By Erik Gunn | Wisconsin Examiner

A decision won’t be final until August, but Milwaukee has come closer to being the site of the Republican National Convention for 2024.

On Friday, the convention’s site selection committee announced it was recommending Milwaukee for the nod over Nashville, Tennessee. The selection brought cheers from city officials and others who had worked to attract the GOP event two years from now.

Acting Mayor Cavalier Johnson of Milwaukee (City of Milwaukee website photo)

“I want Milwaukee to hold a prominent position as a convention city,” said Milwaukee Mayor Cavalier Johnson at a Friday news conference, the Milwaukee Journal Sentinel reported. “This is about future conventions and future business, trade shows, major membership organizations, sports and entertainment activities happening right here in the city of Milwaukee.”

The selection committee will recommend Milwaukee when the Republican National Committee holds its next meeting, Aug. 2-5.

In a statement, Tim Sheehy, president of the Metropolitan Milwaukee Association of Commerce (MMAC), called the recommendation “yet another remarkable opportunity for the Milwaukee region, our businesses and our community.” The MMAC is the city’s primary big business trade group.

“The direct economic impact of hosting this convention will be a vital jump start for Milwaukee businesses and their employees, after being hit so hard by the pandemic and ensuing supply chain, labor shortage and inflation issues,” Sheehy stated, asserting that the convention could help the city “make the case for hosting even more big events in the future.”

Johnson and other city and county officials have framed hosting the convention as purely a business proposition regardless of the fact the political leadership of both the city and Milwaukee County consists of Democrats (although mostly holding nonpartisan positions). Sheehy’s statement emphasized the role of “bipartisan support” in putting Milwaukee in first place for the convention.

Nashville’s bid produced internal friction among city political leaders, which might not have helped that city in the contest with Milwaukee. But Wisconsin’s swing state status might have given Milwaukee the edge regardless. 

In a Twitter thread after Friday’s announcement, Holly McCall, editor-in-chief of the Tennessee Lookout (like the Wisconsin Examiner, an affiliate of States Newsroom), observed that while Wisconsin had flipped from a narrow Donald Trump victory in 2016 to electing Joe Biden in 2020, the Republican ticket won solidly in Tennessee in both elections.

“RNC options: Go to a state you are sure to win but hey — it has fun bars! Or, go to a state that’s up in the air that the GOP needs to win,” McCall tweeted. She also noted that Milwaukee, unlike Nashville, had the infrastructure for a convention in place already, owing to its role as the designated host for the Democratic National Convention in 2020 before the COVID-19 pandemic drastically scaled back the convention’s presence.

Johnson and VISIT Milwaukee, the Greater Milwaukee Convention and Visitors bureau, have spoken of $200 million in new business to the city, primarily through its hospitality industry. But critics of Milwaukee’s pursuit of the convention have viewed that skeptically. 

In May, Milwaukee city council alders expressed concern about what hosting the convention might mean for the city,  asking for better defined community benefits to be included in the deal. But in June, they went on to unanimously adopt a resolution for the Republican convention agreement that does not define those benefits. Instead, that agreement specifies there will be a “good faith effort” to negotiate terms consistent with past GOP-host city agreements.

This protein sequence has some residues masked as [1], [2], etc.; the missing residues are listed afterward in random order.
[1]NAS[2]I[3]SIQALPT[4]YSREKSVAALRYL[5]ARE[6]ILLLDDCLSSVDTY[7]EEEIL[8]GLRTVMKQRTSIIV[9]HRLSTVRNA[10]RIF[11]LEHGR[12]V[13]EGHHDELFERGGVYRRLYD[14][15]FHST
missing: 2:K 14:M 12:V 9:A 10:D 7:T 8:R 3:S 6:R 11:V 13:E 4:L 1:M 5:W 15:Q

Philip Rocco, Marquette University

Marquette University political scientist Philip Rocco, in an analysis he published on Medium July 11, just five days before Milwaukee’s selection was announced, described the promised windfall as “wishful thinking,” particularly in light of funding restraints imposed on the city by the state Legislature under majority Republican control.

Writing that “much of the revenue will be sent to corporate headquarters outside of the city,” Rocco also noted that local municipalities have been blocked from assessing local sales taxes, most recently in the 2021-23 state budget, so that the state, not the city, would benefit from any boost in sales tax revenues that the convention might produce.

Other critics have emphasized the treatment of Milwaukee by Wisconsin Republican lawmakers who have stereotyped the city as dominated by violent crime, and worked to cut state revenue flowing to the city. 

Critics have also protested that the Republican Party’s embrace of far-right politics, from highlighting a ban on abortion with no exceptions — a position embraced by all of the GOP hopefuls running in the party’s primary for governor — to rolling back rights for LGBTQ people and using racist political and policy messaging should disqualify the part from holding its convention in Milwaukee. And some have expressed concern about armed white militia members descending on Wisconsin’s most diverse metropolitan area.

On Twitter Friday, Democratic Sen. Chris Larson of Milwaukee alluded to Republicans’ refusal to address the evidence from the House committee investigating the attack on the U.S. Capitol Jan. 6, 2021.

“Doesn’t seem like a good idea to invite to our community the party that’s having trouble moving past their ‘violently overthrowing democracy and celebrating gun violence’ phase,” Larson tweeted.

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This story first appeared in the Wisconsin Examiner and is being republished with permission through a Creative Commons License. See the original story, here.